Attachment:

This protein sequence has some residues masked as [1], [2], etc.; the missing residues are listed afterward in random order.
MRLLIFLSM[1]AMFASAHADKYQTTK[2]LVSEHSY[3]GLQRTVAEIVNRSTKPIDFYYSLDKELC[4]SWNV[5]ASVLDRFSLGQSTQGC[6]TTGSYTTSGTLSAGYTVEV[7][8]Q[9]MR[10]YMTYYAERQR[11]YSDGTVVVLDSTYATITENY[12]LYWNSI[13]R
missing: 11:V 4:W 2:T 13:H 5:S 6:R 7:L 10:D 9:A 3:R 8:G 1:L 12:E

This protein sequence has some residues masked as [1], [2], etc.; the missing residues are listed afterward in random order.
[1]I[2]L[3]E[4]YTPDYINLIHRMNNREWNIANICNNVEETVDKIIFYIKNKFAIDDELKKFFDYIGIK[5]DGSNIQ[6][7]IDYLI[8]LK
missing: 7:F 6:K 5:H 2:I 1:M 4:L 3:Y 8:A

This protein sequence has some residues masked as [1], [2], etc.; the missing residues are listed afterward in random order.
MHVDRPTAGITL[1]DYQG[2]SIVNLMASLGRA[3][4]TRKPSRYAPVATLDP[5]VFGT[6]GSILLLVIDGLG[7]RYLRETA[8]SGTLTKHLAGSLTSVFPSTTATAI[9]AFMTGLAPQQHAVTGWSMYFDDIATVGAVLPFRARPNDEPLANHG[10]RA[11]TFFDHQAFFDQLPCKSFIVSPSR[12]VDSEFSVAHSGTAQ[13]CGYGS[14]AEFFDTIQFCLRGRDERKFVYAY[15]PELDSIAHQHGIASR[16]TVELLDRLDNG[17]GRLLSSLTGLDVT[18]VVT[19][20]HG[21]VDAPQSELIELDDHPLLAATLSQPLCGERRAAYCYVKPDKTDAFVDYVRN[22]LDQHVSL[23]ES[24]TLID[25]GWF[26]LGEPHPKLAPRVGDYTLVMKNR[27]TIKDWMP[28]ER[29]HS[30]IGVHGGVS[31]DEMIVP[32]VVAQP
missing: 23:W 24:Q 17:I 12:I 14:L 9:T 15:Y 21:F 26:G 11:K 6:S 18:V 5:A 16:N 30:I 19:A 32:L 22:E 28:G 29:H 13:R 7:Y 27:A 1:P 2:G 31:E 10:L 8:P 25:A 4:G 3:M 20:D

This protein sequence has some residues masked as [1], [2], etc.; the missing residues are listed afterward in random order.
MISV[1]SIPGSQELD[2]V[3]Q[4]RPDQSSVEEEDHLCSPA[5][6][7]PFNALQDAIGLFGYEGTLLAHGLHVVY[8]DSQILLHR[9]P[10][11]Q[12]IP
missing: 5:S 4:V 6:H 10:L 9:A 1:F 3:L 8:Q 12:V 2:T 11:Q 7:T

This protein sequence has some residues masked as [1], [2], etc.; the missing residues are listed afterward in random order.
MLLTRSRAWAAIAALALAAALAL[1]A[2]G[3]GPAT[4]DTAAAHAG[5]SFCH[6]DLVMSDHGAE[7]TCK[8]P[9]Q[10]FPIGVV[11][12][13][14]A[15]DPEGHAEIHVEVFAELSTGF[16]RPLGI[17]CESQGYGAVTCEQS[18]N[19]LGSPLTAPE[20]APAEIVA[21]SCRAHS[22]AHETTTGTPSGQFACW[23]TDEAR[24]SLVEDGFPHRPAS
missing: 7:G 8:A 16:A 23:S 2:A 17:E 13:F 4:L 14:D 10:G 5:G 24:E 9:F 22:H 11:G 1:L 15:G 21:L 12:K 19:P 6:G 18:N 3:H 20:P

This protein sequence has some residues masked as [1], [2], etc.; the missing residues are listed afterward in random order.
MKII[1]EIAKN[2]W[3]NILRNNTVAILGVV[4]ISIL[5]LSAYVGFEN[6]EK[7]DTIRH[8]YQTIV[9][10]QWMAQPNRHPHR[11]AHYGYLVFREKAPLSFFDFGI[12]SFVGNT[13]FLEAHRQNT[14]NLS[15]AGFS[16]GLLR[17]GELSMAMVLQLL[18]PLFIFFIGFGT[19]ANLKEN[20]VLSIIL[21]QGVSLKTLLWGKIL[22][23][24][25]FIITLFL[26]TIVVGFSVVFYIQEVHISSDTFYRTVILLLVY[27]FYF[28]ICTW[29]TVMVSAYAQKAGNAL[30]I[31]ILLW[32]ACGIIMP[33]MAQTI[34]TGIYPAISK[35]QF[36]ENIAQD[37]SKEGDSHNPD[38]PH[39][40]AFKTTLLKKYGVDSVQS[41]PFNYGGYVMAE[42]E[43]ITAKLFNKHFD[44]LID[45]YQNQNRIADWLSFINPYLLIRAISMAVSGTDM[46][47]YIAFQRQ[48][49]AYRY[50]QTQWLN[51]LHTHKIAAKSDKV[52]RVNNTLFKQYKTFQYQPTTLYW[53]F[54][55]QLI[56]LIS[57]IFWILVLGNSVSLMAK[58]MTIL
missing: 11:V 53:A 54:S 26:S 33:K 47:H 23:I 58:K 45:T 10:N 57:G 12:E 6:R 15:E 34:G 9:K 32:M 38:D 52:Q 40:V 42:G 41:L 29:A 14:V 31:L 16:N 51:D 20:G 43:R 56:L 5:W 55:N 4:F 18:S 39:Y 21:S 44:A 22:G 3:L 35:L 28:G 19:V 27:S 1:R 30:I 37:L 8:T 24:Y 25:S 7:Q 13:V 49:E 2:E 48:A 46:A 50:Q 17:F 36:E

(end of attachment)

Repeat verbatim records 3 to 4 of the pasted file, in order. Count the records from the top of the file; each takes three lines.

This protein sequence has some residues masked as [1], [2], etc.; the missing residues are listed afterward in random order.
MHVDRPTAGITL[1]DYQG[2]SIVNLMASLGRA[3][4]TRKPSRYAPVATLDP[5]VFGT[6]GSILLLVIDGLG[7]RYLRETA[8]SGTLTKHLAGSLTSVFPSTTATAI[9]AFMTGLAPQQHAVTGWSMYFDDIATVGAVLPFRARPNDEPLANHG[10]RA[11]TFFDHQAFFDQLPCKSFIVSPSR[12]VDSEFSVAHSGTAQ[13]CGYGS[14]AEFFDTIQFCLRGRDERKFVYAY[15]PELDSIAHQHGIASR[16]TVELLDRLDNG[17]GRLLSSLTGLDVT[18]VVT[19][20]HG[21]VDAPQSELIELDDHPLLAATLSQPLCGERRAAYCYVKPDKTDAFVDYVRN[22]LDQHVSL[23]ES[24]TLID[25]GWF[26]LGEPHPKLAPRVGDYTLVMKNR[27]TIKDWMP[28]ER[29]HS[30]IGVHGGVS[31]DEMIVP[32]VVAQP
missing: 23:W 24:Q 17:I 12:I 14:L 9:T 15:Y 21:F 26:G 11:K 6:S 18:V 5:A 16:N 30:I 19:A 32:L 22:E 28:G 29:H 13:R 7:Y 27:A 1:P 2:G 31:E 10:L 8:P 25:A 4:G 3:M 20:D

This protein sequence has some residues masked as [1], [2], etc.; the missing residues are listed afterward in random order.
MISV[1]SIPGSQELD[2]V[3]Q[4]RPDQSSVEEEDHLCSPA[5][6][7]PFNALQDAIGLFGYEGTLLAHGLHVVY[8]DSQILLHR[9]P[10][11]Q[12]IP
missing: 5:S 4:V 6:H 10:L 9:A 1:F 3:L 8:Q 12:V 2:T 11:Q 7:T